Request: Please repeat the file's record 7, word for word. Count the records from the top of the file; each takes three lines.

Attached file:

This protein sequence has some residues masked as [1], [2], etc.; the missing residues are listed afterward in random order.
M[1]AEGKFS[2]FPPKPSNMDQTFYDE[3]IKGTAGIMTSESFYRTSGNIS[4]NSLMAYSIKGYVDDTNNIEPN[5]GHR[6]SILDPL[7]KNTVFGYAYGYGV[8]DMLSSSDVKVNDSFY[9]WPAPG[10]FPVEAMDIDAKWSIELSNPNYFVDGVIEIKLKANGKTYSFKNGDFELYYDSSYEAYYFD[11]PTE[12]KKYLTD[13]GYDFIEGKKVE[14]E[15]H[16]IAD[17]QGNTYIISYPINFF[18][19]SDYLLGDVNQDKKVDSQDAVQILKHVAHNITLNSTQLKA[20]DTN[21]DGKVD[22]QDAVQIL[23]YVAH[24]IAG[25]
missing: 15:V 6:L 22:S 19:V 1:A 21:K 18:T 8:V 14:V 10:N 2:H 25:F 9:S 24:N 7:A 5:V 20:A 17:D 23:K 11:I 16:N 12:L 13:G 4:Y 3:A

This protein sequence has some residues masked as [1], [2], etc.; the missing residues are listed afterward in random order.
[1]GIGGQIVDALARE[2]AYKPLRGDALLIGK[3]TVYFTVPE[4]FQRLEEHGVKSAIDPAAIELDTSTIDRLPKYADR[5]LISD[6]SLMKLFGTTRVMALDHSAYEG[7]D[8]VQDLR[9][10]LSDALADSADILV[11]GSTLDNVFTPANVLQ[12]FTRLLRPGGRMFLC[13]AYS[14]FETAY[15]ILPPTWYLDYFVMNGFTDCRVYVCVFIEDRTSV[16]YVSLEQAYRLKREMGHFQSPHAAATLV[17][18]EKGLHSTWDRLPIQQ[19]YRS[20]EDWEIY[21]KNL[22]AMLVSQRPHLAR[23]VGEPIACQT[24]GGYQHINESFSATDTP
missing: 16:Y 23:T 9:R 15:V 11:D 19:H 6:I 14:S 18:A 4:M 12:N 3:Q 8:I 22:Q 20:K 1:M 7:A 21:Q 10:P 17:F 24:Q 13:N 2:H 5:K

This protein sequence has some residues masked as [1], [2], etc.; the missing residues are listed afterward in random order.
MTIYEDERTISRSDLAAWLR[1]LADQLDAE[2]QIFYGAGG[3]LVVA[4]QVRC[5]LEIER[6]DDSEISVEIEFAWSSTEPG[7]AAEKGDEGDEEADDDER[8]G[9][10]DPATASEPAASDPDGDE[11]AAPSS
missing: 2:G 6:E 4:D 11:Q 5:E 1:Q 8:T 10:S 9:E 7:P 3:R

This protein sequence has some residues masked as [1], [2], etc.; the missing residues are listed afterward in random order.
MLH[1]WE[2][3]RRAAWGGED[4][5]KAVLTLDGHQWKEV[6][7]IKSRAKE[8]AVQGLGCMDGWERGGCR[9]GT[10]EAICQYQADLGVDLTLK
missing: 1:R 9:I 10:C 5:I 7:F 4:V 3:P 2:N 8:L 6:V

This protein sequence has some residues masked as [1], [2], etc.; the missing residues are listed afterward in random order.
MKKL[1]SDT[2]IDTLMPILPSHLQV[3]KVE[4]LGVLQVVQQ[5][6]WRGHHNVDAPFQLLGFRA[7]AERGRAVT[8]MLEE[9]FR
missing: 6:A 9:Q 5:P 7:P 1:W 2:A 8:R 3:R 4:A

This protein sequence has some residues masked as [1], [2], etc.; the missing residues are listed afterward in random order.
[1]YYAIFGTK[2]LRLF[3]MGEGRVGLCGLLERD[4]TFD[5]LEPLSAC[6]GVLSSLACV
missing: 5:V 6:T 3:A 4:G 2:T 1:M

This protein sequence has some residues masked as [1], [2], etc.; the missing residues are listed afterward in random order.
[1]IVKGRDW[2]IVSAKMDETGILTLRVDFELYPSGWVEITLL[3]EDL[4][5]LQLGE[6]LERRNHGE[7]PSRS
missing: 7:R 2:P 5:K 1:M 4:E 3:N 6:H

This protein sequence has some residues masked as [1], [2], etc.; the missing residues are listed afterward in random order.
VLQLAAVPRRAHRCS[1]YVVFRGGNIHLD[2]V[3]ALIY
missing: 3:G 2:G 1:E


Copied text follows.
This protein sequence has some residues masked as [1], [2], etc.; the missing residues are listed afterward in random order.
[1]IVKGRDW[2]IVSAKMDETGILTLRVDFELYPSGWVEITLL[3]EDL[4][5]LQLGE[6]LERRNHGE[7]PSRS
missing: 7:R 2:P 5:K 1:M 4:E 3:N 6:H